Founded by Wesley Chan, Ted Fu, and Philip Wang, who met at the University of California, San Diego, Wong Fu Productions has been making short films for 16 years but began uploading their videos onto YouTube in 2007. As of today, their channel has 3.2 million subscribers and more than 552 million views. The Asian-American filmmaking group has worked with talent including Liu, Fresh Off the Boat’s Randall Park, The Maze Runner’s Ki Hong Lee, and more. The channel ranges from sketches about being Asian-American to short films on relationships and heartbreak.
“Filmmaking was never really a dream that I was chasing, but through pursuing it I found what I was chasing,” Wang tells Teen Vogue. “I didn’t go to film school to learn the craft, but I had all these experiences and stories I wanted to tell.”
Their videos often explored the nuance of these sorts of experiences and stories, along with touching on topics that weren’t really being talked about at the time. Their 2006 short film Yellow Fever satirized interracial dating between Asian-Americans and white people and especially the fetishization of Asian women, bringing Wong Fu major recognition. And while it was exciting to be able to make art about something such as Yellow Fever, the trio knew that there were still limits on the narratives they were capable of telling.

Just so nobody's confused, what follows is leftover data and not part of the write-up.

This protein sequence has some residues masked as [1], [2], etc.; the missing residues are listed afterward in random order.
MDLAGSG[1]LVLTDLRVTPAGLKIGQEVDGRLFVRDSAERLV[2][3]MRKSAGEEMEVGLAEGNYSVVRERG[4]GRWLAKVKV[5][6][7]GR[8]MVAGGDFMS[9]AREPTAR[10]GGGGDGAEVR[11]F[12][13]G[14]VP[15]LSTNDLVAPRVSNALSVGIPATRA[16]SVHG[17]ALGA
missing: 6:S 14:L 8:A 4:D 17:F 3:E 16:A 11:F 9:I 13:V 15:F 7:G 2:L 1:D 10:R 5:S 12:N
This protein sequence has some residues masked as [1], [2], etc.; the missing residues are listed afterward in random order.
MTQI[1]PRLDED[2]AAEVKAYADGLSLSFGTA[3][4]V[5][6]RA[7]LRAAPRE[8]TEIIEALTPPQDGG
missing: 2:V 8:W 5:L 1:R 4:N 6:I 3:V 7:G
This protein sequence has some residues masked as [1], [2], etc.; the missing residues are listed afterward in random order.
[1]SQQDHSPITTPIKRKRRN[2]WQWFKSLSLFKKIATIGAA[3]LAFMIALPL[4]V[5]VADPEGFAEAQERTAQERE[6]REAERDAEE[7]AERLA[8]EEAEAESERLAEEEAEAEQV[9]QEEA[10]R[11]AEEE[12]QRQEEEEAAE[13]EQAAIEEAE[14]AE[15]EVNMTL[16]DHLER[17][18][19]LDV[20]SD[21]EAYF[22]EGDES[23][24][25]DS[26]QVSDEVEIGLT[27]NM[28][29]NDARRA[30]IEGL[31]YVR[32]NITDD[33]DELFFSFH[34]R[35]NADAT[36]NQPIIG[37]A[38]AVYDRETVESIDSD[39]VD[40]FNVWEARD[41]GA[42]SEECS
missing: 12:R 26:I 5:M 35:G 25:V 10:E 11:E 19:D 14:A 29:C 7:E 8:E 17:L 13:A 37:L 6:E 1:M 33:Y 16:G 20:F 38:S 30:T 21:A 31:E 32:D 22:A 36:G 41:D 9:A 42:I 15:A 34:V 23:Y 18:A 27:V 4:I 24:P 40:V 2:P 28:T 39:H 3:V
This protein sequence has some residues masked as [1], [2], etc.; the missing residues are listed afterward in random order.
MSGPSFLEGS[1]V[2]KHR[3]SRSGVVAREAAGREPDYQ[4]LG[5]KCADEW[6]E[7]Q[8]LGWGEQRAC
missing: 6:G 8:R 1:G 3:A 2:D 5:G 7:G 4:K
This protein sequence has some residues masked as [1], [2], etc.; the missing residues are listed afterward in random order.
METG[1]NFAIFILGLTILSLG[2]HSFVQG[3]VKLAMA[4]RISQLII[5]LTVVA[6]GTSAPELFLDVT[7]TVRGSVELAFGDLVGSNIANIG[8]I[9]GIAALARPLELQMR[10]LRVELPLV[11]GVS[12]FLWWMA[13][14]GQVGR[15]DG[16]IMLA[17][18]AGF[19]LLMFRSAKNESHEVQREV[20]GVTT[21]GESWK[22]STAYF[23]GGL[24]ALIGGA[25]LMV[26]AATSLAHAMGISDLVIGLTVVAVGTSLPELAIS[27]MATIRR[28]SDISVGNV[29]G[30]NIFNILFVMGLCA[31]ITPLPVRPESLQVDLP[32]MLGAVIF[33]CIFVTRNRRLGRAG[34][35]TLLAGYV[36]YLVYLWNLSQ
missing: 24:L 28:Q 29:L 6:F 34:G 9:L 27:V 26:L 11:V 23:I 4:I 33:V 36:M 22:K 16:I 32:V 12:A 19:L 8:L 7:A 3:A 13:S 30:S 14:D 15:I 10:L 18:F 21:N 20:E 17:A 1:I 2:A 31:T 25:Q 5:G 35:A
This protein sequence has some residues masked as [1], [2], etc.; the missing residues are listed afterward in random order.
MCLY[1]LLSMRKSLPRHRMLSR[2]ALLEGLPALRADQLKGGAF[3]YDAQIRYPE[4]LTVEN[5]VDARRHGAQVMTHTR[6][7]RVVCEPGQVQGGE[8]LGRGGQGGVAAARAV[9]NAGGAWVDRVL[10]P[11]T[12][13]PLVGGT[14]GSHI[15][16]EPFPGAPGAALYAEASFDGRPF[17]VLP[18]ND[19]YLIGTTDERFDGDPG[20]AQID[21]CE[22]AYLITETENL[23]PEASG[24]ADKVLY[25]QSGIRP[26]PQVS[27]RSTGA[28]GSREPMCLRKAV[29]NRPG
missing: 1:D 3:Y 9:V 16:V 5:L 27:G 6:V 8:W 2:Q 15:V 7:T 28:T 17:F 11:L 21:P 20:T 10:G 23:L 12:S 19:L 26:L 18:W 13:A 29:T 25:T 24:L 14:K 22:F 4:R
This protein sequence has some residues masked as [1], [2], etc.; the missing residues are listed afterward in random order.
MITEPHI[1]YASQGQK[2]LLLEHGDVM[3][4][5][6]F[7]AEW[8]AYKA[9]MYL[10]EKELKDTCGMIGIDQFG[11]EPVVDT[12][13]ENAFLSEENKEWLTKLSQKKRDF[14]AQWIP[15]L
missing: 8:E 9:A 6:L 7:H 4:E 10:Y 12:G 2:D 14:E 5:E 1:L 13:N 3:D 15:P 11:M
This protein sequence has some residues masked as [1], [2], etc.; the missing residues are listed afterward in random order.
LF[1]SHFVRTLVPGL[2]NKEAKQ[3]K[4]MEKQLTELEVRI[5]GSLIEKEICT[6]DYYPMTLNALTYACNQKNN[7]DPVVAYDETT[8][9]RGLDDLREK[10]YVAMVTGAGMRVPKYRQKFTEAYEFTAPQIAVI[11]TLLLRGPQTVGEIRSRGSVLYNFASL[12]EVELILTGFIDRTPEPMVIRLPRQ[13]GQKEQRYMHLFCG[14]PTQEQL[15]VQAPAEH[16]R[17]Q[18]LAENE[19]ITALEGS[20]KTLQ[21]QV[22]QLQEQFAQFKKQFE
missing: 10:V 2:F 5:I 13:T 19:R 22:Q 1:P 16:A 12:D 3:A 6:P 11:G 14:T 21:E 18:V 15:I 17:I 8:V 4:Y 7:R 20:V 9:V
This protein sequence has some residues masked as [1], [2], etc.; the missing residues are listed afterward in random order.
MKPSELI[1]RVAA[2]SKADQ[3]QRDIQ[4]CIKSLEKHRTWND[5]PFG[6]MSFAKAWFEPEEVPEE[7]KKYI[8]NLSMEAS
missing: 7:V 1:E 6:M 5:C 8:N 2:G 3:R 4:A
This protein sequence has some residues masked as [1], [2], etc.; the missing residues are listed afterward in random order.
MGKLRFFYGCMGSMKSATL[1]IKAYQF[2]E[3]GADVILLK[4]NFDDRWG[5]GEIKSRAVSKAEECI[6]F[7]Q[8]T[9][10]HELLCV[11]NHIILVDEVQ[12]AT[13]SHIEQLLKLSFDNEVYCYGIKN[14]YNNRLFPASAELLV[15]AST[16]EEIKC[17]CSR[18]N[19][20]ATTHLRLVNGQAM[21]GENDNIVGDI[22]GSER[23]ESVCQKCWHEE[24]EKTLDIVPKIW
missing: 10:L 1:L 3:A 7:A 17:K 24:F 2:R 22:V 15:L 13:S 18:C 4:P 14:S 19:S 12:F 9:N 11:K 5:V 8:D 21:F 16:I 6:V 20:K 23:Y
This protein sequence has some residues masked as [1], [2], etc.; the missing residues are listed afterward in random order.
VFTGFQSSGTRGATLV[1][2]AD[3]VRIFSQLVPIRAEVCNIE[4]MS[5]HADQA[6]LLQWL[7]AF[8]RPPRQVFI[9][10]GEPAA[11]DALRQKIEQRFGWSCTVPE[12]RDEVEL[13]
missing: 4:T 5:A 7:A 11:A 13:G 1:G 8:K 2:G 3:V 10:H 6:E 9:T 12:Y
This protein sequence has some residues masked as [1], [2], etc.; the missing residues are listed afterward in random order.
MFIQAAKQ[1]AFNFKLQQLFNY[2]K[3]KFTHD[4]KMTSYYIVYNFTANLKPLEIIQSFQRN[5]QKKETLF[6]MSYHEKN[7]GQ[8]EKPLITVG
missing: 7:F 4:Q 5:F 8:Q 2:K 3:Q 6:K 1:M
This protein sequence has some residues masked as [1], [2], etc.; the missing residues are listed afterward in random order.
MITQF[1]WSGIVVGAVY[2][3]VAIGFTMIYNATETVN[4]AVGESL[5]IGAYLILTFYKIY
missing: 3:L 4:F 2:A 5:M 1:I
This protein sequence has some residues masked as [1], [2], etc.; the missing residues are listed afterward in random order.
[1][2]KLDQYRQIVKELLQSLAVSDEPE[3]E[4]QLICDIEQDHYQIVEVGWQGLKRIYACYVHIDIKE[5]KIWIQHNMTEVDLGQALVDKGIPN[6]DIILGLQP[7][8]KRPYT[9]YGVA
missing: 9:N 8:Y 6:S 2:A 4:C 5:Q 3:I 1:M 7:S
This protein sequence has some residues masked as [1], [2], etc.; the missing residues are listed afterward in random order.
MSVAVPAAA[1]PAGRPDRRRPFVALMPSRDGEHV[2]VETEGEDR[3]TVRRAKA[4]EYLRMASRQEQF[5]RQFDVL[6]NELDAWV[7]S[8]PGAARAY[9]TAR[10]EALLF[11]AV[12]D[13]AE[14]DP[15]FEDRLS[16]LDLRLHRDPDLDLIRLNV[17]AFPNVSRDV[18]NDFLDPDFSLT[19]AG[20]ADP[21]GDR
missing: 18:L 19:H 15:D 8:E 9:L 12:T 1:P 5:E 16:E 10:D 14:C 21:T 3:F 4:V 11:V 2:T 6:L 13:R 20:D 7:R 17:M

“We always felt pressure to represent all types of Asian experiences, but that’s just not possible,” Wang says. “The experience of a Chinese immigrant living in southern California is going to be different from a trans Hmong-American in St. Paul. But that’s why we want more people to share their stories.”
Wong Fu’s recent web series “Yappie” brings even more important topics to the forefront. Nominated for two Streamy Awards, the five-episode series explores themes like interracial dating, anti-blackness in Asian communities, and the model minority myth. There’s also “Asian Bachelorette”, which uses satire to interrogate the emasculation of Asian men.
Comedian and actress Christine Gambito, known as HappySlip on YouTube, is someone who helped fill that space of other stories that the Wong Fu Productions guys wouldn’t have been as adept to make films about. Before uploading her first video in 2006, Gambito was pursuing her dream as an actor in New York City. Despite having an agent, she felt unsatisfied from only booking commercials.
“It wasn’t fulfilling because I couldn’t use my full talent. I went to my agent and told them I wanted to leave it all behind,” Gambito says, but her agent tried to convince her to stay. Feeling like she couldn’t get submitted for other projects, she eventually packed up her things and left New York City.
A few years later, Gambito started her YouTube channel HappySlip. The comedian’s sketches showcase her parodying different Filipino characters from her personal life, such as her mother and aunt. Memorable sketches poke fun at the generational differences and language barrier between her and her mother.